A Bicycle Built of Bamboo Is the Ultimate Eco-friendly Ride

Bamboo bike
The frame of this bike is made from eco-friendly bamboo instead of aluminum or carbon fiber. Calfee Design

Bamboo is the fastest growing and most regenerative plant on Earth. And with more than 1,600 species in the world, its uses are limited only by our imaginations. It's been used for thousands of years to make everything from flutes to the elements of infrastructure. Today, bamboo provides the raw materials for oodles of things including textiles, flooring, furniture, toilet paper and even bicycles.

The superhero of the grass family, the real genius of bamboo lies in its flexibility, resilience and ecological sustainability. But when it comes to bike-building, bamboo is a unique alternative. It has a higher strength to weight ratio than steel, is more impact-resistant than carbon fiber and absorbs vibration better than any other material used for building frames. It's much lighter than steel, more comfortable than vibrating aluminum and cheaper than carbon fiber.


A Master Bamboo Bicycle Maker

Meet Craig Calfee, a master bike tech pioneer and owner of Calfee Design in La Selva Beach, California. In 1991, with the support of three-time Tour de France champion Greg LeMond, Calfee built the first all-carbon bikes to compete in the Tour de France and is also a world-class innovator and manufacturer of bamboo bike frames.

"In 1995, I wanted to build a bike from a material not normally used for bikes," Calfee shares in an email, remembering what first inspired him to work with bamboo. "It was just a fun novelty concept to attract attention at the big trade show called Interbike. But I did want it to be rideable and perform well if possible and I wanted to take advantage of a fiber wrapping method I had developed with carbon fiber whereby I could join pretty much anything."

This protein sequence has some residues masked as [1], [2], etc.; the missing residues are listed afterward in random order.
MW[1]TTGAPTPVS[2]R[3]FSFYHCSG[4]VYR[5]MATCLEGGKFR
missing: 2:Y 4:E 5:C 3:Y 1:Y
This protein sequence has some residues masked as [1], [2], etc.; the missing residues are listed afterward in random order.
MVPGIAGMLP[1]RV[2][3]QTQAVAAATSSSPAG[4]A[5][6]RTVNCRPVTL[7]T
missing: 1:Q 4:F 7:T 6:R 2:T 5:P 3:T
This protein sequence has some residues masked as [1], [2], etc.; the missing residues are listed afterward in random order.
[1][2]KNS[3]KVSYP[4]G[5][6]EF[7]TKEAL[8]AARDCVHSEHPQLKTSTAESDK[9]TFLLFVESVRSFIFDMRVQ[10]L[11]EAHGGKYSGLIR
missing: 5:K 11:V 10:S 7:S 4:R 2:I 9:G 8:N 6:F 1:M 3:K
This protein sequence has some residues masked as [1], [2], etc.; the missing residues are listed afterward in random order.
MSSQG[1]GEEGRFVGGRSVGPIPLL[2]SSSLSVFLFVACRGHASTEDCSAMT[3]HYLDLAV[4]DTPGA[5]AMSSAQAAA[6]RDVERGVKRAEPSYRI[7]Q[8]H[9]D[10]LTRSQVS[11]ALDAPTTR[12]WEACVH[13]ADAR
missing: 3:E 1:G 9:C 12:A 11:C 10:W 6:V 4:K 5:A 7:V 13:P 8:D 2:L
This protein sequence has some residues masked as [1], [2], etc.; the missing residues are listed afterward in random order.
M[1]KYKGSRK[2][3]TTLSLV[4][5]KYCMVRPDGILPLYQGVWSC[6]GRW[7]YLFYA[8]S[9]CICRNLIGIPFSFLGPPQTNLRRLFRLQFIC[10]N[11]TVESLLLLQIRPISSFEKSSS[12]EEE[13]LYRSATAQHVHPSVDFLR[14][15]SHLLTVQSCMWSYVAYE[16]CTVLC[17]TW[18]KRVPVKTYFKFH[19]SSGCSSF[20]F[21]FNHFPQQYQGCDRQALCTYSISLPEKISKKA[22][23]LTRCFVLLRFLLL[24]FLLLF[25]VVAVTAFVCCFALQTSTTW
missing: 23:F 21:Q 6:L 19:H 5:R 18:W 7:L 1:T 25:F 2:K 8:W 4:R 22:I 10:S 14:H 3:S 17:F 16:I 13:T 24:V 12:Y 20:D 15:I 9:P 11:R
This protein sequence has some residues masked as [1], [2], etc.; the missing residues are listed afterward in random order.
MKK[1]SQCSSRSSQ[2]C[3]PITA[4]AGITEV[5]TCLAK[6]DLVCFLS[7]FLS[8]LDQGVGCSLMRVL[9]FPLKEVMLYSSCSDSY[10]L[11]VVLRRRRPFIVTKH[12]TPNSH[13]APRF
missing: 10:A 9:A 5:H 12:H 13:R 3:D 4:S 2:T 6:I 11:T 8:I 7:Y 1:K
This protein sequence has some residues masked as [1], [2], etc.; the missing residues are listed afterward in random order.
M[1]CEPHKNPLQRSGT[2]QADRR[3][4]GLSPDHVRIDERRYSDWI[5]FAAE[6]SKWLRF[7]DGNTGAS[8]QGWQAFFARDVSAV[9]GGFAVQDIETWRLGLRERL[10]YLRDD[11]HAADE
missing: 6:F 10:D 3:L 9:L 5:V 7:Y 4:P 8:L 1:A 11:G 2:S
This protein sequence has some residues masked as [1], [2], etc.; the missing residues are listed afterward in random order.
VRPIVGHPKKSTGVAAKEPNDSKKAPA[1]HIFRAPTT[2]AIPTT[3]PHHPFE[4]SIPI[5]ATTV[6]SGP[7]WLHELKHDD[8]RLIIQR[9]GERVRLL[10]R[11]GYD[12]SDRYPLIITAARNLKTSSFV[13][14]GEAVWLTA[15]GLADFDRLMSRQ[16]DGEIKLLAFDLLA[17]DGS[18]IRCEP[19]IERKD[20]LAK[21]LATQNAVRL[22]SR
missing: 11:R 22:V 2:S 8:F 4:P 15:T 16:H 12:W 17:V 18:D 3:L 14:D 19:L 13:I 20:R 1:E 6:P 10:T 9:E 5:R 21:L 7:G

And the rest is history.

Why Use Bamboo?

So, what makes bamboo an ideal alternative medium for fashioning bicycle frames?

"Bamboo is available almost anywhere, often for free," Calfee explains. "It absorbs vibration better than any other frame building material. It doesn't require expensive tools to work with it. Plus, it doesn't require paint to make it look good — a basic clear coat will do."


Surprisingly, many parts of a bamboo bike beyond just the frame itself can be made from bamboo and much of it can be assembled without welding.

"The frame tubes are whole bamboo poles and the joints are fiber impregnated with epoxy," says Calfee. "We usually use hemp fiber, but any strong fiber can be used including bamboo fiber. We've also made handlebars, stems, seat posts and forks out of bamboo. Fenders and wheel rims have been made from bamboo as well. We developed the fiber wrapping technique that starts with mitering the bamboo tubes to fit each other. They are tacked in a fixture with glue, then removed from the fixture and wrapped with epoxy-soaked fiber. Then it is filed and sanded to a smooth finish," he says.

Bamboo bike
You can order a ready-to-ride bamboo bike or a DIY kit that will allow you to put together your own ride.
Calfee Design


Bamboo Has Its Own Special Challenges

Building with bamboo is not without its challenges. It has to be sealed properly to prevent splitting. And unlike manufactured materials, bamboo is by nature inconsistent in size, shape, diameter and thickness. But Calfee has had years of experience in determining what works and what doesn't.

"You just have to get used to the 'rules' needed for working in bamboo. Just like every material has its own idiosyncrasies or 'rules,' bamboo is no different," says Calfee. "For example, one must address the corrosion of steel when making items from steel. With bamboo, one must address the issue of splitting, which is caused by changes in moisture content. So, it must be sealed up very well," he says.


As for performance, bamboo bikes are suitable for riding in all terrains and even outperform other bikes in some ways.